-4

The standard usage of grep is to return lines that match a pattern.

If a line can contain several matches of the pattern, how can I count each match individually, not the total number of matches?

5
  • 1
    Does this answer your question? Count total number of occurrences using grep Commented Oct 12, 2023 at 8:23
  • 1
  • 1
    Note that despite OP's confusing edits, this question is asking the same thing: "what will isolate each match on a line of its own" is exactly what is done in "grep's -o will only output the matches" and is what's in the accepted answer as well.
    – muru
    Commented Nov 6, 2023 at 8:03
  • 1
    And now OP has edited the question yet again to asking something else altogether. Please don't drastically change questions that have been answered multiple times.
    – muru
    Commented Nov 7, 2023 at 9:16
  • 2
    Please don't change your question after receiving answers. You can clarify, but not completely change so that the answers are no longer relevant. I have rolled back your edits to the last version that seems to match the answers you have been given. If you have more questions, please ask them separately, as new questions.
    – terdon
    Commented Nov 7, 2023 at 9:28

3 Answers 3

4

The grep command has a -c option that counts the number of lines matched by a pattern. Since the standard usage of grep is to return lines that match a pattern, this solves the task "count the number of matches".

If a line can contain several matches of the pattern, you may use grep with its non-standard -o option if you want to count each match individually. This isolates each match on a line of its own. You may then count the number of matches by passing the result through wc -l. This uses wc to do the actual counting, not grep. However, you could cheat and use grep -c . in place of wc -l to count the number of non-empty lines returned from the first grep. Since that is a bit of a hack, and since wc -l does literally what we want, we'll use wc in the examples below.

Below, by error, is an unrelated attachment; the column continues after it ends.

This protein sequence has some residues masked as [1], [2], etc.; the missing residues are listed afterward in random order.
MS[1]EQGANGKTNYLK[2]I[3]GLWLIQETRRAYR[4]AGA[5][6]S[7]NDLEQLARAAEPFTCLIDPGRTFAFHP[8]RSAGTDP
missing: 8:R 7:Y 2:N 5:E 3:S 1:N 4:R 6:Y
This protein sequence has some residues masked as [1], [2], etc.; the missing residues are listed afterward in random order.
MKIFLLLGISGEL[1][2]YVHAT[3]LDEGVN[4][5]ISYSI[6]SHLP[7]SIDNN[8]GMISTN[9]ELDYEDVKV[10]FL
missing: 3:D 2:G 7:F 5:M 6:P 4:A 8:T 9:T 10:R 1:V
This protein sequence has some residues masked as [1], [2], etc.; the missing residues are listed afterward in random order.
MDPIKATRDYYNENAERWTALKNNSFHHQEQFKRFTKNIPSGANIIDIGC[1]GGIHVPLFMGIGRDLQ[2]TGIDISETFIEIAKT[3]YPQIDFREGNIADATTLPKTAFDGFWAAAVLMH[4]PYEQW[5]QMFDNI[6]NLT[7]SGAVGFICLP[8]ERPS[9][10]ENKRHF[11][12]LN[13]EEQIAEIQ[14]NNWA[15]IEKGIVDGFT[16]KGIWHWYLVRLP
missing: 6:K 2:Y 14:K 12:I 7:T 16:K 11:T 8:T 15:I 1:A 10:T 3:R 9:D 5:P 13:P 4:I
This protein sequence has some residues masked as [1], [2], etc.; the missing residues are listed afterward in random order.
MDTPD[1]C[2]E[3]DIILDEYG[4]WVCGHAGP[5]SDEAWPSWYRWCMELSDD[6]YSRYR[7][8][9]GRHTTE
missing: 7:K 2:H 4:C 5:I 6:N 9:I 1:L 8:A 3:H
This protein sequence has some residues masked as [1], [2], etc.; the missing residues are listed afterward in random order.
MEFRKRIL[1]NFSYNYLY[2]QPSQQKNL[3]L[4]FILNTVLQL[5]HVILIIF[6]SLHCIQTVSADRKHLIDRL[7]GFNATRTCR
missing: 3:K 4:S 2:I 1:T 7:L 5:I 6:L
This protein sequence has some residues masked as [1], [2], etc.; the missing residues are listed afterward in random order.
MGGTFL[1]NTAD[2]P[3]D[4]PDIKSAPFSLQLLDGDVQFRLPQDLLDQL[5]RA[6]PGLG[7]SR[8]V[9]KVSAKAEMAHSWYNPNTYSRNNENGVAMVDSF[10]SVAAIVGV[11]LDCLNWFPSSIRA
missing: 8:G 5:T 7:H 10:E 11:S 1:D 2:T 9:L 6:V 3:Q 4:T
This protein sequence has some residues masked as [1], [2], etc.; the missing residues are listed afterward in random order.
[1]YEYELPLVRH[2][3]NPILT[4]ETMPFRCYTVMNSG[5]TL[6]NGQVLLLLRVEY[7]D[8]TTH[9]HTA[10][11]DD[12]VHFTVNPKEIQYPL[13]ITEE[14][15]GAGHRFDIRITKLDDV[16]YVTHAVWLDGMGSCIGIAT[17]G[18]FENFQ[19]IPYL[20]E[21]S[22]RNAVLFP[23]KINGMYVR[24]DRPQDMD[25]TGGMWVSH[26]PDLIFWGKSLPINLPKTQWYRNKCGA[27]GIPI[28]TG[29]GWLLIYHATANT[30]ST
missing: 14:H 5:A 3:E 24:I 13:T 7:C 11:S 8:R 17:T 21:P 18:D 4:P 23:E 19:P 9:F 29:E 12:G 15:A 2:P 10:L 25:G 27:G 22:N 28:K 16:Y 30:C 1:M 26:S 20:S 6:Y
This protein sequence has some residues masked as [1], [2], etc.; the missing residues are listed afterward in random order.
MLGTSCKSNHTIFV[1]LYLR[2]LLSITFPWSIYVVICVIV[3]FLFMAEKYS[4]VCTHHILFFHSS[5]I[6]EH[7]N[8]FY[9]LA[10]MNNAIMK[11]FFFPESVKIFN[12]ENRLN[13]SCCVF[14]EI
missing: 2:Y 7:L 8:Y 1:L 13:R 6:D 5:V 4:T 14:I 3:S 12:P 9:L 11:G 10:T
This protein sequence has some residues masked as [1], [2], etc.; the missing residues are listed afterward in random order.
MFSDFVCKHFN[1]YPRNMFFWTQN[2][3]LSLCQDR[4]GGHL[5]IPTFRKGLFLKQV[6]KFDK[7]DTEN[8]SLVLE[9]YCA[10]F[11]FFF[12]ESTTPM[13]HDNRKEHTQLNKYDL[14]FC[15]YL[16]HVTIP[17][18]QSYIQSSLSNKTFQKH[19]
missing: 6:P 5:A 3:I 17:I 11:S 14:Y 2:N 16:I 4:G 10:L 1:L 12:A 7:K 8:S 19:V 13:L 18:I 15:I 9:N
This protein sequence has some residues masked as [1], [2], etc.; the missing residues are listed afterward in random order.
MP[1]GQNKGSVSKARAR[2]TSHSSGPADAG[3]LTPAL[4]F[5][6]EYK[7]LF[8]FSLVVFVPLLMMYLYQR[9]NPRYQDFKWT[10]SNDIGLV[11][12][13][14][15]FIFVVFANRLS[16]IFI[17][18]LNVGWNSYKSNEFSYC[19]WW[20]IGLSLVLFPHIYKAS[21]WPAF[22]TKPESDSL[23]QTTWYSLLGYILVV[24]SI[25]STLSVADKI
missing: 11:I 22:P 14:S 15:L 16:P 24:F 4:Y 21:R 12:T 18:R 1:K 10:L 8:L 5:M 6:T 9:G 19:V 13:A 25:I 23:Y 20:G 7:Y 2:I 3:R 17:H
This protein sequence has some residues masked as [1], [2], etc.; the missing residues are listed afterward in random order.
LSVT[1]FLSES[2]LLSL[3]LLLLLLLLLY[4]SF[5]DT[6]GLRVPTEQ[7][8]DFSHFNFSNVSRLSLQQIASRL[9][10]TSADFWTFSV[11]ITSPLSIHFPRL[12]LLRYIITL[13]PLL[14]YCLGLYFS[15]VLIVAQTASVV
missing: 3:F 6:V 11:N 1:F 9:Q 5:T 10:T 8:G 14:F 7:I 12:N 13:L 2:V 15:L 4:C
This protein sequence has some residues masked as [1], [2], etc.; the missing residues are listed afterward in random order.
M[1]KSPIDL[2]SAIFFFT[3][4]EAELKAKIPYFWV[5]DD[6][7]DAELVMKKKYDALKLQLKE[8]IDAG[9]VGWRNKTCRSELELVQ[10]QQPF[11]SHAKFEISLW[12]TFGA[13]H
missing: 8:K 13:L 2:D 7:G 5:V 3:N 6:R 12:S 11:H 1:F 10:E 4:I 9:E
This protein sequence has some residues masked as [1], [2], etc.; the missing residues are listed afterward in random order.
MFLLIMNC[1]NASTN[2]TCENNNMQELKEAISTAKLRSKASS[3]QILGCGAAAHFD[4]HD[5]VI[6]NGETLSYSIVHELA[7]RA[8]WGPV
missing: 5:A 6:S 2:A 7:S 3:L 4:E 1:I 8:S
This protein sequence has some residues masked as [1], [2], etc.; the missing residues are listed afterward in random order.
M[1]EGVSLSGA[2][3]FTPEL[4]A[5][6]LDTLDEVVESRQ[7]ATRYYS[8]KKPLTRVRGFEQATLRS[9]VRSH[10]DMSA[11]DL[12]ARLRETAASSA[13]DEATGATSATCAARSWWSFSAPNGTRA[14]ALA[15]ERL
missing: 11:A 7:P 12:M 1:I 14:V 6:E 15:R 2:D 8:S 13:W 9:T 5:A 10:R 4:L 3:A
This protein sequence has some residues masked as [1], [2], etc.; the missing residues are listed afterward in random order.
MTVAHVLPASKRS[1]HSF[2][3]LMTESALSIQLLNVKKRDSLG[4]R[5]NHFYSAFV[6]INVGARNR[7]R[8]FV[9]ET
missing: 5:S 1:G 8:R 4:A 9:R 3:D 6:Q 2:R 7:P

See the manuals for grep and wc on your system.

Example: The number of lines matching the pattern G in file:

$ grep -c -e G file
7

Example: The number of matches in the same file, but counting each match individually:

$ grep -o -e G file | wc -l
      18
3
  • 1
    Beware grep -o only prints the non-empty matches. For instance seq 10 | grep -c '^' prints 10 but seq 10 | grep -o '^' | wc -l prints 0. Commented Oct 6, 2023 at 21:17
  • 2
    There's also the usual question of whether overlapping matches should be counted (like if there are one or two occurrences of 99 in 999 or of aba in ababa). Commented Oct 6, 2023 at 21:23
  • 1
    A perhaps less trivial example: seq 10 | grep -c '7*' prints 10, but seq 10 | grep -o '7*' | wc -l prints 1. Commented Oct 14, 2023 at 6:28
1

Using awk:

$ awk '{a += gsub(/pat/,"&"); } END{print a}' file

Or

$ awk '{for(i=1;i<=NF;i++)if ($i ~ /pat/)  ++a}END{print a}'

The command is slightly changed for overlapping matching taken from this answer.

$ echo abababa | awk '{ while (a=index($0,"aba"))  {++count; $0=substr($0,a+1)}}END{print count}'
0

With perl, you could do:

perl -lsne '$count++ while m{$regex}g; END{print +$count}' -- -regex='perl regex'

That has the advantage of also counting empty matches such as:

$ seq 10 perl -lsne '$count++ while m{$regex}g; END{print +$count}' -- -regex='\b'
20

(20 word boundaries in the contents of the lines of the output of seq 10).

With perl regexps, you can also handle some cases of overlapping matches by using look-around operators:

$ echo abababa | perl -lsne '$count++ while m{$regex}g; END{print +$count}' -- -regex='aba'
2
$ echo abababa | perl -lsne '$count++ while m{$regex}g; END{print +$count}' -- -regex='(?=aba)'
3

Which instead of matching on occurrences of aba, matches on the positions within the line where aba can be seen ahead.

You must log in to answer this question.

Not the answer you're looking for? Browse other questions tagged .